England was shaken on Thursday morning at 5.30 am, by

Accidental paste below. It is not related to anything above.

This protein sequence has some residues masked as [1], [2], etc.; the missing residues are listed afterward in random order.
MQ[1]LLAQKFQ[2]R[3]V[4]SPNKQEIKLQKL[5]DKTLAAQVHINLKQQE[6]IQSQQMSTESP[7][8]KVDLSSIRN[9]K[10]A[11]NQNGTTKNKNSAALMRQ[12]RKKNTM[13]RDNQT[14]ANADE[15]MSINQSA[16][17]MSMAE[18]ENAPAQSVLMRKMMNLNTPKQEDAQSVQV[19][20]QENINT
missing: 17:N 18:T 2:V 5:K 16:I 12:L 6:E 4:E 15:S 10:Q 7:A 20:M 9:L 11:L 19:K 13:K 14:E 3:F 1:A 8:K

an earthquake of an unusual kind. It seemed as if the western side of the island had been struck from below by some tremendous force which distributed itself north, east, and south, on certain lines in the interior of the earth. The shock, or whatever it was—Mr. Milne, the seismologist, apparently suggests that a low stratum of rock filled up a chasm — was felt all over Wales, throughout the Midlands, in the environs of London, and in Bristol, and, of course, at all points between those points. No serious injury was done except at Hereford, where the pinnacles of the Church of St. Nicholas fell down, and the Cathedral was badly shaken, but the alarm created was great, and the recognition that an earthquake had occurred nearly universal. It is possible that the move- ment here was the last ripple of a much more serious com- motion at a great distance, perhaps in Iceland, but up to Friday afternoon no tidings of such an event had been received. So little are earthquakes feared in this country that the Greenwich Observatory takes no cognisance of them ; but no one, how- aver inexperienced, ever mistakes the real tremor for anything ?lee, and few resist the feeling of excessive dread. The writer remembers well to have seen a friend, a man of rather un- usually cool nerves, made violently sick by the tremor as it passed, flinging down all clocks and rattling all doors in its way.